Ask Dana Pollard of Lawton, Oklahoma. She went off the pill early in her marriage for health reasons and took the "whatever happens will happen" approach. When nothing happened for over a year, she began to get worried.
"From there we ran the gamut on tests, thinking I was the problem," says Pollard. "After doing this for a year, the doctor suggested we test my husband's sperm count. He was astounded to find that my husband had no sperm whatsoever. None. I was even asked if my husband had a vasectomy and didn't tell me. This wasn't the case. Sadly, we were given the line, 'You'll just never be able to have children of your own.'"
After kicking around the idea of using a sperm donor, the Pollards decided to give adoption a try, but before they could do that, she found out she was pregnant. Obviously her husband still had a sperm or two the doctor missed, because the Pollards were not only going to have a baby, they were having twins.
"I simply tell people, 'The doctors told us we couldn't have one baby, but God gave us two,'" she says. "Five years later we had another baby, and we haven't closed up shop yet!"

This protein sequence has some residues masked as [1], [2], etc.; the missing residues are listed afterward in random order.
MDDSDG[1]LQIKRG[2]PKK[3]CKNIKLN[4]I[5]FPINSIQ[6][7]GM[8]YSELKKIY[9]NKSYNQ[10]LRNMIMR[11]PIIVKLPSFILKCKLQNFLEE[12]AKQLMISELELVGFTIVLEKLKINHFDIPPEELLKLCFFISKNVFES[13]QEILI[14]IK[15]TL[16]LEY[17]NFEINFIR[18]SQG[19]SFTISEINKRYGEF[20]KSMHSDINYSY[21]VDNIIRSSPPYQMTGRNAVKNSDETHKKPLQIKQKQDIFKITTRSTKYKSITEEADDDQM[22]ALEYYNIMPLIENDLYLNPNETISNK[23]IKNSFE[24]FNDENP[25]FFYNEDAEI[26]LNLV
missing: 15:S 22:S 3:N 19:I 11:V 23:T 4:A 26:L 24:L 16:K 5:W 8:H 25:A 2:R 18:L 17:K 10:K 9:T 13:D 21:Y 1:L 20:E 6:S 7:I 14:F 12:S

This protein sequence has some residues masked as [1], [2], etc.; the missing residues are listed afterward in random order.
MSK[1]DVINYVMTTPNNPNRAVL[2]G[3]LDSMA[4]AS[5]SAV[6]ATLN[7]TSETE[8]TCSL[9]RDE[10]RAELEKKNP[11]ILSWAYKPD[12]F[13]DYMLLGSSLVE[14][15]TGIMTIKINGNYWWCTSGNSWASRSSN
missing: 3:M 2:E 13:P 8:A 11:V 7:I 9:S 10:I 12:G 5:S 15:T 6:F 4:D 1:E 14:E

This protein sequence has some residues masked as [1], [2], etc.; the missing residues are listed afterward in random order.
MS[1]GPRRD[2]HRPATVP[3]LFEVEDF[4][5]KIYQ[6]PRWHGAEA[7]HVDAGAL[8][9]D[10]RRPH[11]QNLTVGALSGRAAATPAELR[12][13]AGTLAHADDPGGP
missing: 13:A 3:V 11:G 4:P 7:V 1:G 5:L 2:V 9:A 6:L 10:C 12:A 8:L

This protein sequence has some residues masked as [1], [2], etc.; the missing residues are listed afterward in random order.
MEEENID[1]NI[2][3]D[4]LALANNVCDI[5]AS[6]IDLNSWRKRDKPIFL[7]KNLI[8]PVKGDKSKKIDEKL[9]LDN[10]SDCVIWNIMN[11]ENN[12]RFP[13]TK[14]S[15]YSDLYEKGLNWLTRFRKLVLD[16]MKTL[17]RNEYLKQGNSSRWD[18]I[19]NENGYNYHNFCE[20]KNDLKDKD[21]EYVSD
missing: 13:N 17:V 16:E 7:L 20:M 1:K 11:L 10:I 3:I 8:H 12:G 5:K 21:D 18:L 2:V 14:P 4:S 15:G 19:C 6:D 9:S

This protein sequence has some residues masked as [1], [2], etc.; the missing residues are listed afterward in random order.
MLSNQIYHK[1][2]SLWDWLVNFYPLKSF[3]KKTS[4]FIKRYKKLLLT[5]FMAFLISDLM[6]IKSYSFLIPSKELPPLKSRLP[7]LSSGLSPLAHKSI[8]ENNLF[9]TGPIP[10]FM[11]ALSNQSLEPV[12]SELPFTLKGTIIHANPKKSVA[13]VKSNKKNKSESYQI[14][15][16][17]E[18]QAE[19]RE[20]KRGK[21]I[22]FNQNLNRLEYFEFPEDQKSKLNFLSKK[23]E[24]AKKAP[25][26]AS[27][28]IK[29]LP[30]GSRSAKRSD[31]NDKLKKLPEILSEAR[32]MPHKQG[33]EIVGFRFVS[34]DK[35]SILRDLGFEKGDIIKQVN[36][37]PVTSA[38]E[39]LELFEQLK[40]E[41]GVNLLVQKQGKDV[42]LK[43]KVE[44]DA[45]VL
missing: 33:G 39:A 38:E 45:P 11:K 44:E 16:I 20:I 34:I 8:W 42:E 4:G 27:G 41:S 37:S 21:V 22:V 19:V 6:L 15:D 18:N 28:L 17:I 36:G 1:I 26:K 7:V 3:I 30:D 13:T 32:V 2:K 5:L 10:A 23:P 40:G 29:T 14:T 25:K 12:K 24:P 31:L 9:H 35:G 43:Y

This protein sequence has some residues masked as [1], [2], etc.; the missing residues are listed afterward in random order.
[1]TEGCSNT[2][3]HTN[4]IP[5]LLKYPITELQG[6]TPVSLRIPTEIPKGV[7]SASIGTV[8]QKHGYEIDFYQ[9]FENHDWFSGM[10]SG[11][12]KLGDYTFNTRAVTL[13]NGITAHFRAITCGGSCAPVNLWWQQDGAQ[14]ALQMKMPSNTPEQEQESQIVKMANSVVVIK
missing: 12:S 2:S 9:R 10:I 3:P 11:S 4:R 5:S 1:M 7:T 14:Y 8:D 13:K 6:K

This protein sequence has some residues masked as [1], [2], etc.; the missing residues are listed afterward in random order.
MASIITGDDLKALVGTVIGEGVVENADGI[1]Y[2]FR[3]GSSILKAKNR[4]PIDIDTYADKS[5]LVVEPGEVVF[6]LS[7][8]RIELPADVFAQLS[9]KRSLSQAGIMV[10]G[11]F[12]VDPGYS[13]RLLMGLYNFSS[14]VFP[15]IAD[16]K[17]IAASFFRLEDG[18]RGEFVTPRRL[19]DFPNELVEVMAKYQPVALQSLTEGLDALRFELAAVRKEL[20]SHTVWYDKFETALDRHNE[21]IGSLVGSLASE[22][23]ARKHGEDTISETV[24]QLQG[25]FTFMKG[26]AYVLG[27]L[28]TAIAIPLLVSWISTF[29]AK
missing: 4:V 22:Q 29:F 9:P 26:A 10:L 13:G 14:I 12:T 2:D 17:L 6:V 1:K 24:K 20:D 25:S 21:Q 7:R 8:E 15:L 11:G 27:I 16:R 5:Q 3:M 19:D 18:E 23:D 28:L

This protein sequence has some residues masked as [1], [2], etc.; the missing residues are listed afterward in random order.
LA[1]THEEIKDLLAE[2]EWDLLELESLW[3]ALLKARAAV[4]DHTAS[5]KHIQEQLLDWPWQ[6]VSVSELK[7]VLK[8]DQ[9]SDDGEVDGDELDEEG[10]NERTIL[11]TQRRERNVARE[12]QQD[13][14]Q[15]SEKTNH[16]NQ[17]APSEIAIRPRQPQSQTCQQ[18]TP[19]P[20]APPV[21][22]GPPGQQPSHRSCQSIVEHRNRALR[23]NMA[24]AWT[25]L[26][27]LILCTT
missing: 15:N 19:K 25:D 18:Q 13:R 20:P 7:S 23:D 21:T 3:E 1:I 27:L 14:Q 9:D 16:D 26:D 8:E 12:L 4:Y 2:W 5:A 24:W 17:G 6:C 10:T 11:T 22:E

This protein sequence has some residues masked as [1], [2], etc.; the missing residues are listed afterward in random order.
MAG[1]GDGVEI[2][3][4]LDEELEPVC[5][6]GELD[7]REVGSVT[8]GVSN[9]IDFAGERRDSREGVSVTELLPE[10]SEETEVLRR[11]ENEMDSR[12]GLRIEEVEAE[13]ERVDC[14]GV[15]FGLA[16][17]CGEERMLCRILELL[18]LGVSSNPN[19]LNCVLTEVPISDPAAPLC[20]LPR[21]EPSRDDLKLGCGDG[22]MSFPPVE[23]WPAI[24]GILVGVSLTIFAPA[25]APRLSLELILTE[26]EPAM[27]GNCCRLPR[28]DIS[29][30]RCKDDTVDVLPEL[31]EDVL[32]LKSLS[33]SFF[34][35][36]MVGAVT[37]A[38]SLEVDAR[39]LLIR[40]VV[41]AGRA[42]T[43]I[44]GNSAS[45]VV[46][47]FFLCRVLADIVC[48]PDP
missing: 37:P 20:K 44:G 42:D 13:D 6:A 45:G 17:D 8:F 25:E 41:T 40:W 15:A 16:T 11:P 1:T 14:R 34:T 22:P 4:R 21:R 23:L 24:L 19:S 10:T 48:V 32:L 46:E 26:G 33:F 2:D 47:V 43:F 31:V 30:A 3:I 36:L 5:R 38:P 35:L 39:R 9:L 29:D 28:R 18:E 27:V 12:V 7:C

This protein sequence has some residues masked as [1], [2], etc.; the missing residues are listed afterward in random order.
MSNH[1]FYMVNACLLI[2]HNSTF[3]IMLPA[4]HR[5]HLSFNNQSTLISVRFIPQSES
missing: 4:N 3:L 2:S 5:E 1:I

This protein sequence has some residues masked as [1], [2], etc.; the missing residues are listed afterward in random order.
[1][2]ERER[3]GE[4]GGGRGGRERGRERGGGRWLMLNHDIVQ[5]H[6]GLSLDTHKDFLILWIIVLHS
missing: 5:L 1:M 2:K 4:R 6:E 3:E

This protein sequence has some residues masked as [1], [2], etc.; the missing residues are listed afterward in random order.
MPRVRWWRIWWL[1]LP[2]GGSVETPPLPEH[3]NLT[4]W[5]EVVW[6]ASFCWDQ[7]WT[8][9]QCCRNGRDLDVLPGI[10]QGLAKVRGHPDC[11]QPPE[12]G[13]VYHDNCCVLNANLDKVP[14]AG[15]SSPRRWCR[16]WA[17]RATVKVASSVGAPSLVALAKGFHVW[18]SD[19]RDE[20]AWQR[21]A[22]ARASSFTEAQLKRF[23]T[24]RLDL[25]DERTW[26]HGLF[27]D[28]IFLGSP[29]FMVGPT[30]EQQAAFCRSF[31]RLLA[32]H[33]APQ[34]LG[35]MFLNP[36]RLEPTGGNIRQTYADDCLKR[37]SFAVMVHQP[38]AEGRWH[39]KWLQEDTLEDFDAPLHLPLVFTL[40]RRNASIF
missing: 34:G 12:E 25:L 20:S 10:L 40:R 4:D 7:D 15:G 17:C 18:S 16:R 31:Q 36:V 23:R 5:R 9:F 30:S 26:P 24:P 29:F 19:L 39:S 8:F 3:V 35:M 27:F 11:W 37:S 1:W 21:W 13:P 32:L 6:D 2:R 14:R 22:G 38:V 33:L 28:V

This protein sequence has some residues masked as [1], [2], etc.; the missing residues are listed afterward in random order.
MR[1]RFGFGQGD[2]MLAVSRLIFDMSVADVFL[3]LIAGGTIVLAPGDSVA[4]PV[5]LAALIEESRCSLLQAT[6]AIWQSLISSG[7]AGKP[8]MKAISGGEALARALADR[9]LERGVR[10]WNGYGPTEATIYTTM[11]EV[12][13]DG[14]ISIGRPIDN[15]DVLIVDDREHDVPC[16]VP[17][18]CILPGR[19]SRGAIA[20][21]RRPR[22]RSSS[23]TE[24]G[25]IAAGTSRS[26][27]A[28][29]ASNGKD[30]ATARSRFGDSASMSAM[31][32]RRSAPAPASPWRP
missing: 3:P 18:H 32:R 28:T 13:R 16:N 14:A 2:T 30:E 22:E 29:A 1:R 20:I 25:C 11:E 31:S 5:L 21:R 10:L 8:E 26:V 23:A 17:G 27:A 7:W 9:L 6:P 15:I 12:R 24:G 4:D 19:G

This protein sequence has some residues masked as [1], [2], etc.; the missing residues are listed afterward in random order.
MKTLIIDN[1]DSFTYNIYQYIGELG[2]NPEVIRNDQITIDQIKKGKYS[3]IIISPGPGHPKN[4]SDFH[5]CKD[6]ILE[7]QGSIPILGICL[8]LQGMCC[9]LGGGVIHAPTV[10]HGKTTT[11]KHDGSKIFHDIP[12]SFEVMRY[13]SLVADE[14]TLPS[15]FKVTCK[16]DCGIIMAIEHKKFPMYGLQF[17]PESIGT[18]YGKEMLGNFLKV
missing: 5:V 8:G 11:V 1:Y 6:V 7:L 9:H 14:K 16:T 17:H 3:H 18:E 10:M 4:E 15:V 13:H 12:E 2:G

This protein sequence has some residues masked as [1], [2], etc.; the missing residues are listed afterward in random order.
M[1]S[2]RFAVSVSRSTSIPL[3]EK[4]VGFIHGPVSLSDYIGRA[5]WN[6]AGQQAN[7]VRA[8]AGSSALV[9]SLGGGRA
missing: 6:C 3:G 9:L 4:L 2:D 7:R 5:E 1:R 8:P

So exactly what are sperm and how do these complex and minute combinations of cells know how to get where they are supposed to go?
According to Dr. Larry Lipshultz, chief of Male Reproductive Medicine and Surgery at Baylor College of Medicine in Houston, sperm is made up of the same things as other cells are made of. "Sperm, like all other cells in the body, are made of protein, carbohydrates, lipids, and contain genetic information in the form of DNA," he says. "What makes sperm unique is the fact that they are made up of only half of the genetic material (DNA) that all other cells are composed of. This half DNA combines with the maternal half of DNA when the sperm fertilizes the egg, re-creating a complete set of DNA. This is what makes the child a 'mix' of both parents."
Basically, sperm are just waiting for their other half. The normal cycle of sperm formation and maturation takes approximately three and a half months. "Sperm are then housed in the distal duct system, where they die after several days if not ejaculated," says Dr. Lipschultz. "Optimal sperm quality is seen in ejaculates with abstinence periods between two and five days."
Each ejaculate carries with it a varying number of sperm. According to Dr. Lipschultz, the average sperm concentration in the ejaculate of fertility proven men is 60 to 120 million sperm per milliliters. However, it has been established that problems with fertility begin to arise at counts under 20 million sperm per milliliters.